The AstraZeneca vaccine is not approved for use in the United States, but the Food and Drug Administration is reviewing it to see if it should be.

The European Medicines Agency said Wednesday that vaccine labeling should be reviewed, including thrombosis as a “very rare” side effect of the vaccine.

In a statement posted on its website, AstraZeneca said it was “actively working with regulators to make these changes to product information; it is already working to understand individual cases, epidemiology, and possible mechanisms that may explain these extremely rare events.”

Two new reports were published in The New England Journal of Medicine. One from Germany describes 11 patients, including nine women aged 22 to 49 years. Within five to 16 days of vaccination, they were found to have one or more blood clots. Nine had cerebral venous thrombosis, a mucous membrane that blocks the outflow of blood from the brain. Some had blood clots in their lungs, abdomen, or other areas. Six of the 11 died, one from a brain haemorrhage.

One of the patients had pre-existing conditions that affected the clotting, but Dr. Andreas Greinacher, the report’s author, told reporters at a briefing on Friday that those conditions probably only played a minor role in the post-vaccination disorder.

All patients, including 17 patients with thrombosis after vaccination, whose blood was tested had antibodies known to activate platelets.

Antibodies lead to a condition called thrombotic thrombocytopenia, which causes both thickening and abnormal bleeding. The researchers suggested that these patients be called “vaccine-induced immune thrombocytopenia.”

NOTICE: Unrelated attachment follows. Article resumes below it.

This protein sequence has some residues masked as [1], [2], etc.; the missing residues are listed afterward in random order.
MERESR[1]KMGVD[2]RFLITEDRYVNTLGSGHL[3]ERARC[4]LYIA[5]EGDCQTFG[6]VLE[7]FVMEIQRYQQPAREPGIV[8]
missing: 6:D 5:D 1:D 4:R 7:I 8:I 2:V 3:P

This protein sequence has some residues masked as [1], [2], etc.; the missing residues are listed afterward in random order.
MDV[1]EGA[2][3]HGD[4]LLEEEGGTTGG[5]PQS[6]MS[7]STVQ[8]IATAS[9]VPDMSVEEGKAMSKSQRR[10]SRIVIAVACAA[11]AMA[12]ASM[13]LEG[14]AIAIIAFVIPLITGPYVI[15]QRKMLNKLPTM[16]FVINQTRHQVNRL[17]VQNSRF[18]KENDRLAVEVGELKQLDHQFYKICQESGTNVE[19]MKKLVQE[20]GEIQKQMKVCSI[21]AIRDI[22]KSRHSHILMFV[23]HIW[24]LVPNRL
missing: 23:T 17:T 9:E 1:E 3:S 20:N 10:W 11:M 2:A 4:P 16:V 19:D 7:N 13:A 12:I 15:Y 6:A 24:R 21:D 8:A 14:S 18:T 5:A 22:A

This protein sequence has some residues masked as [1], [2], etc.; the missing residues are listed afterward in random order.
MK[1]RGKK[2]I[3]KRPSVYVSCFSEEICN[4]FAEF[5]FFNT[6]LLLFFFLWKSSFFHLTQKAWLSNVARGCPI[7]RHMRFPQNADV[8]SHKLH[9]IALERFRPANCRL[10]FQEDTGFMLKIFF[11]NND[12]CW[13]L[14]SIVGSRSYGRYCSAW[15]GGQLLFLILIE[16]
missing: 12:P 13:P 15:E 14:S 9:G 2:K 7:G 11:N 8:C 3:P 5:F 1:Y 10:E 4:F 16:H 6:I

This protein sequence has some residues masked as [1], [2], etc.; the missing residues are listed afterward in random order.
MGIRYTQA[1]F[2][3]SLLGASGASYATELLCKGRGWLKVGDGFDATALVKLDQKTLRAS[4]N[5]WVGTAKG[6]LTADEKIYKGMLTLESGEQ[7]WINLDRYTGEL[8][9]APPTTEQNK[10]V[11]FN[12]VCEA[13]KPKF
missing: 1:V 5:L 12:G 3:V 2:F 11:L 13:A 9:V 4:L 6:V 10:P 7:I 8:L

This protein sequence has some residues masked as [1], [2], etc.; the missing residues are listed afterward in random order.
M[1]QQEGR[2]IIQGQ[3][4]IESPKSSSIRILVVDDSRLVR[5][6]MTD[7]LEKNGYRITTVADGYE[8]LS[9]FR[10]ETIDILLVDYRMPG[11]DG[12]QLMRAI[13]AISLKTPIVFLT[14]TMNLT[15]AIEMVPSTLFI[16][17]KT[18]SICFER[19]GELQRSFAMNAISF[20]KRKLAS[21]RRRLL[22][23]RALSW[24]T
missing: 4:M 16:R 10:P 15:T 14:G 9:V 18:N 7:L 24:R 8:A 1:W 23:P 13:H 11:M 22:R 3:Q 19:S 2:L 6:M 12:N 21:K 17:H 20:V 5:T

The article describes specialized blood tests that can be used to diagnose the disorder, and suggests treating it with a blood transfusion called an intravenous immune globule, which is used to treat various immune disorders. Drugs called anticoagulants or blood thinners may also be used in some cases, but not commonly used, heparin, as the vaccine-related condition is very similar to a disease that is rare in heparin recipients.

The second report, from Norway, described five patients, one male, four female health workers, 32 to 54, who had a blood clot and were bleeding seven to 10 days after receiving the AstraZeneca vaccine. Four had severe brain thrombi, and three died. Acute headaches were one of their early symptoms. Like German patients, they all have high levels of antibodies that can activate platelets.

The team from Norway also recommended treatment with intravenous immune globulin. The researchers said the disorder was rare, but “a new phenomenon with a devastating effect on otherwise healthy young adults,” suggesting it may be more common than previous studies with the AstraZeneca vaccine.

On Friday, European regulators said they were reviewing reports of several cases of blood clots in people who received the onsone և John onson vaccine. In the United States, federal agencies are investigating reports of a variety of unusual blood disorders associated with abrupt platelet counts that have occurred in several people who have received either the Pfizer-BioNTech or Moderna vaccines.